Truth, however, is intrinsically objective. It does not rely upon opinions, but simply is. Likewise God is (He did introduce Himself as "I am that is"). Therefore, we can conclude that the second group is following an objectively flawed path.

Mittwoch, 15. Juli 2009

Sedes vere vacans?

Is the seat really vacant?

This blog entry will be dealing specifically with the "anti-Vaticanum II" sedevacantists. Basically, I will try to refute this type of sedevacantism with a single argument: an argument based on logic.

Before we proceed to my refutation, let us first recall in our minds the claims of these sedevacantists. The most popular and central would be:

1) Vatican II is anti-Catholic.
2) All conciliar and post-conciliar (Vatican II) popes are heretical "anti-popes".
3) The "Novus Ordo" (ordinary form of the Roman Rite) is heretical.

These are the three basic points of these "traditionalist sedevacantists". It is perhaps relevant to some to also note that these three points are shared - in varying degrees - by many "traditional Catholics" (normally by those who are very close to formal heresy and schism).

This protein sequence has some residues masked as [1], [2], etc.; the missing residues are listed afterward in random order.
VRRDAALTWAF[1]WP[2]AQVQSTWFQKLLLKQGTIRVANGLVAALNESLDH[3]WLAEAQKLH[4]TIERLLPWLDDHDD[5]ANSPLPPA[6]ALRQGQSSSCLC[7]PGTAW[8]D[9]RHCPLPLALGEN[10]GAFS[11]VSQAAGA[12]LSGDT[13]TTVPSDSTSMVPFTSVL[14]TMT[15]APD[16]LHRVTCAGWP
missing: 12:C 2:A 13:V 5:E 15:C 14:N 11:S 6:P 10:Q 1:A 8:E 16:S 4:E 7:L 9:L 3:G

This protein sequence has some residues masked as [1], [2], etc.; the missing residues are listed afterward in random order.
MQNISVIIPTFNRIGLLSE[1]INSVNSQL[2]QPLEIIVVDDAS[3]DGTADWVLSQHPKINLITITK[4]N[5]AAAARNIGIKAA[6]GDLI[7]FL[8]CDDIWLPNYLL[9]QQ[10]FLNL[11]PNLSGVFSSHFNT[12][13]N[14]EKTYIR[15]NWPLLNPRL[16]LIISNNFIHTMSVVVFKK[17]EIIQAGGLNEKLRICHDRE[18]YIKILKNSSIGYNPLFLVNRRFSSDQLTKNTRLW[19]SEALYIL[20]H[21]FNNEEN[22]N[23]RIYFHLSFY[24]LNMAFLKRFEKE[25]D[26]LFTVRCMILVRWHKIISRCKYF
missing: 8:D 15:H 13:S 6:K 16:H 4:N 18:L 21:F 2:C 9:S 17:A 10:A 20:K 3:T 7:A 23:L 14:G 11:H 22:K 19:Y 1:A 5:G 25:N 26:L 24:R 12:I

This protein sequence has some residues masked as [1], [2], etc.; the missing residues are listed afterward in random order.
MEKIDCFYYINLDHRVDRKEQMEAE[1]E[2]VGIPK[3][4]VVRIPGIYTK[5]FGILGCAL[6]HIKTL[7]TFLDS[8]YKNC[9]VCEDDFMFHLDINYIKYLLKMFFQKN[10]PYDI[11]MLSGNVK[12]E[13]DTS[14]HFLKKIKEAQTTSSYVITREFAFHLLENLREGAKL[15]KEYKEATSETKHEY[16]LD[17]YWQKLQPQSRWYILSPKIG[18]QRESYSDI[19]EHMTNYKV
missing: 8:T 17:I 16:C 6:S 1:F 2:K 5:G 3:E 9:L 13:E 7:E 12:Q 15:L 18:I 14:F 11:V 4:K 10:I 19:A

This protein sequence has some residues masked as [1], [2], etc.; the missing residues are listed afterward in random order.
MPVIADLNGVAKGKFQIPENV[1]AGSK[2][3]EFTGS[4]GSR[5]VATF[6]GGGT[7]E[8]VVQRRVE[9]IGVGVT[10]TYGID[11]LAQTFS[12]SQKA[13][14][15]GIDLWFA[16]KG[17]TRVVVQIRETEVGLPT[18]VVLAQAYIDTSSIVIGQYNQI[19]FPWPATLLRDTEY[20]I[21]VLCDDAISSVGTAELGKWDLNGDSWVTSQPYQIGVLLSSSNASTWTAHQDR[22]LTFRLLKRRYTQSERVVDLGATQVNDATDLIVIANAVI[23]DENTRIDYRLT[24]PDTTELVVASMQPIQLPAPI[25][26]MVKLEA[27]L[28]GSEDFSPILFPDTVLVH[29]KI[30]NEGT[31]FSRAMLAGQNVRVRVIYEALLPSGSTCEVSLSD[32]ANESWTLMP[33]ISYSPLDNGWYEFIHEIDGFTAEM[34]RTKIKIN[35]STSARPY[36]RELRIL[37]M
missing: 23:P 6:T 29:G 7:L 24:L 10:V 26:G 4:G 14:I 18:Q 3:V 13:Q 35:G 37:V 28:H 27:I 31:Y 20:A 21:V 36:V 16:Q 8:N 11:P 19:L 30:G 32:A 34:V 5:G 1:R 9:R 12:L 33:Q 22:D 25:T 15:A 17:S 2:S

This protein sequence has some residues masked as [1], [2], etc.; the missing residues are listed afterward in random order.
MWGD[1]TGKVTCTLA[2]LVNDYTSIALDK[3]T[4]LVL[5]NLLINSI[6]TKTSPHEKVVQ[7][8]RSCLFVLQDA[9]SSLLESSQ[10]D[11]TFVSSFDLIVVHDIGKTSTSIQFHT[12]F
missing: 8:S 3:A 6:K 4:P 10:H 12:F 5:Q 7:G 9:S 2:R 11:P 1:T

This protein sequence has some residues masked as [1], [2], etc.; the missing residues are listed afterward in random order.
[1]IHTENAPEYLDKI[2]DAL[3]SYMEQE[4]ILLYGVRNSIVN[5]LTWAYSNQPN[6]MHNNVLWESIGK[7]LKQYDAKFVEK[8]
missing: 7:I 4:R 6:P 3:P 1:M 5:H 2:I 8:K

So how will I now proceed? I could refute all three false claims - however I will not. There is sufficient orthodox Catholic information on the issue available online. I will however follow through the consequences that arise from the aforementioned sedevacantist points and thereby demonstrate the absurdity of such position.

If ponts 1, 2 & 3 are all true, then we have to say that every single Catholic who is in communion with the Popes connected to Vatican II (Pope John XXIII - Pope Benedict XVI) is by necessity also a heretic.

Sedevacantists surely are familiar with Pope Paul IV's papal bull Cum Ex Apostolatus Officio.
Here is even a link to it from a sedevacantist site:

What is important about it? §2 and §5 (§5 i) tell us that the Church in communion with the Popes connected to Vatican II - according to sedevacantist thinking - cannot be the Catholic Church as it would be heretical. It would be some sort of an "anti-Church".

So far, so good!

Now the problem starts. According to Vatican I (an Ecumenical Council not rejected by this type of sedevacantists) the office of the Papacy is to be permanent:

Session 4, Chapter 2:

1. That which our Lord Jesus Christ, the prince of shepherds and great shepherd of the sheep, established in the blessed apostle Peter, for the continual salvation and permanent benefit of the church, must of necessity remain forever, by Christ's authority, in the church which, founded as it is upon a rock, will stand firm until the end of time.